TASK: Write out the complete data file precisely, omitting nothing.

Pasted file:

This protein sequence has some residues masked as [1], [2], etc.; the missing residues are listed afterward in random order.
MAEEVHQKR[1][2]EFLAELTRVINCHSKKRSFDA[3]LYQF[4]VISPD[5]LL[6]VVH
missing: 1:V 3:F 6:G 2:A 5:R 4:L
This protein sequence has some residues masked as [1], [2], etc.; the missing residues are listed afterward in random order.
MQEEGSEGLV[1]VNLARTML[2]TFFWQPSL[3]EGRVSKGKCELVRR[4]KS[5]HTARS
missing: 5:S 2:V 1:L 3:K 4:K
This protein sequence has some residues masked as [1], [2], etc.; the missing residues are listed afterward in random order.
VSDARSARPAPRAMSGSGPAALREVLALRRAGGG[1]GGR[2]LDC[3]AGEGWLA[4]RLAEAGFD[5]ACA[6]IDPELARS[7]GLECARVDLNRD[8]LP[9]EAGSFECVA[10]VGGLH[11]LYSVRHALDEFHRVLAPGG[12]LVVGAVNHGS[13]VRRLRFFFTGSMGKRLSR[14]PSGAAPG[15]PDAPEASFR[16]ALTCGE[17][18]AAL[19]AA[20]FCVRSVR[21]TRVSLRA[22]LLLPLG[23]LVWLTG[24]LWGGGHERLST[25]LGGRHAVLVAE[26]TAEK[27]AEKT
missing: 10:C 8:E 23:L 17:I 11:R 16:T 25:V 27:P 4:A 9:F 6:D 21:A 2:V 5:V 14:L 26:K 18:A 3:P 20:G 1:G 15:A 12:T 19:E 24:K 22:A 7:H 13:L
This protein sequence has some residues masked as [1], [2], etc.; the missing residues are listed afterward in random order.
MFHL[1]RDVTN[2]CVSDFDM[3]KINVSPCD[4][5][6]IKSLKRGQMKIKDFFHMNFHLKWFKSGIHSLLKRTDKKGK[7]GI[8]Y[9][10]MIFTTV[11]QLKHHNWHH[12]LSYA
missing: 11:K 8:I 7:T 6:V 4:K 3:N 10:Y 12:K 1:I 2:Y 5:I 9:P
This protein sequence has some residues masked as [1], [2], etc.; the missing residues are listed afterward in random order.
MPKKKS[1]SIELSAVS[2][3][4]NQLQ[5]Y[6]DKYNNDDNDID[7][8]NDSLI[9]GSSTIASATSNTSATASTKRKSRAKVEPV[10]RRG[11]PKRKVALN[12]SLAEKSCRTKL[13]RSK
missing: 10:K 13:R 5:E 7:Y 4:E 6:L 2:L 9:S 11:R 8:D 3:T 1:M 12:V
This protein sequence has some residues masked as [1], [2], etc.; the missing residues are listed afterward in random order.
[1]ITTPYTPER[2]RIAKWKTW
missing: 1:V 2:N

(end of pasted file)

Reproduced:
This protein sequence has some residues masked as [1], [2], etc.; the missing residues are listed afterward in random order.
MAEEVHQKR[1][2]EFLAELTRVINCHSKKRSFDA[3]LYQF[4]VISPD[5]LL[6]VVH
missing: 1:V 3:F 6:G 2:A 5:R 4:L
This protein sequence has some residues masked as [1], [2], etc.; the missing residues are listed afterward in random order.
MQEEGSEGLV[1]VNLARTML[2]TFFWQPSL[3]EGRVSKGKCELVRR[4]KS[5]HTARS
missing: 5:S 2:V 1:L 3:K 4:K
This protein sequence has some residues masked as [1], [2], etc.; the missing residues are listed afterward in random order.
VSDARSARPAPRAMSGSGPAALREVLALRRAGGG[1]GGR[2]LDC[3]AGEGWLA[4]RLAEAGFD[5]ACA[6]IDPELARS[7]GLECARVDLNRD[8]LP[9]EAGSFECVA[10]VGGLH[11]LYSVRHALDEFHRVLAPGG[12]LVVGAVNHGS[13]VRRLRFFFTGSMGKRLSR[14]PSGAAPG[15]PDAPEASFR[16]ALTCGE[17][18]AAL[19]AA[20]FCVRSVR[21]TRVSLRA[22]LLLPLG[23]LVWLTG[24]LWGGGHERLST[25]LGGRHAVLVAE[26]TAEK[27]AEKT
missing: 10:C 8:E 23:L 17:I 11:R 16:T 25:V 27:P 4:A 9:F 6:D 21:A 2:V 5:V 14:L 26:K 18:A 3:P 20:G 1:G 15:A 12:T 19:E 24:K 22:A 7:H 13:L
This protein sequence has some residues masked as [1], [2], etc.; the missing residues are listed afterward in random order.
MFHL[1]RDVTN[2]CVSDFDM[3]KINVSPCD[4][5][6]IKSLKRGQMKIKDFFHMNFHLKWFKSGIHSLLKRTDKKGK[7]GI[8]Y[9][10]MIFTTV[11]QLKHHNWHH[12]LSYA
missing: 11:K 8:I 7:T 6:V 4:K 3:N 10:Y 12:K 1:I 2:Y 5:I 9:P
This protein sequence has some residues masked as [1], [2], etc.; the missing residues are listed afterward in random order.
MPKKKS[1]SIELSAVS[2][3][4]NQLQ[5]Y[6]DKYNNDDNDID[7][8]NDSLI[9]GSSTIASATSNTSATASTKRKSRAKVEPV[10]RRG[11]PKRKVALN[12]SLAEKSCRTKL[13]RSK
missing: 10:K 13:R 5:E 7:Y 4:E 6:L 2:L 9:S 11:R 8:D 3:T 1:M 12:V
This protein sequence has some residues masked as [1], [2], etc.; the missing residues are listed afterward in random order.
[1]ITTPYTPER[2]RIAKWKTW
missing: 1:V 2:N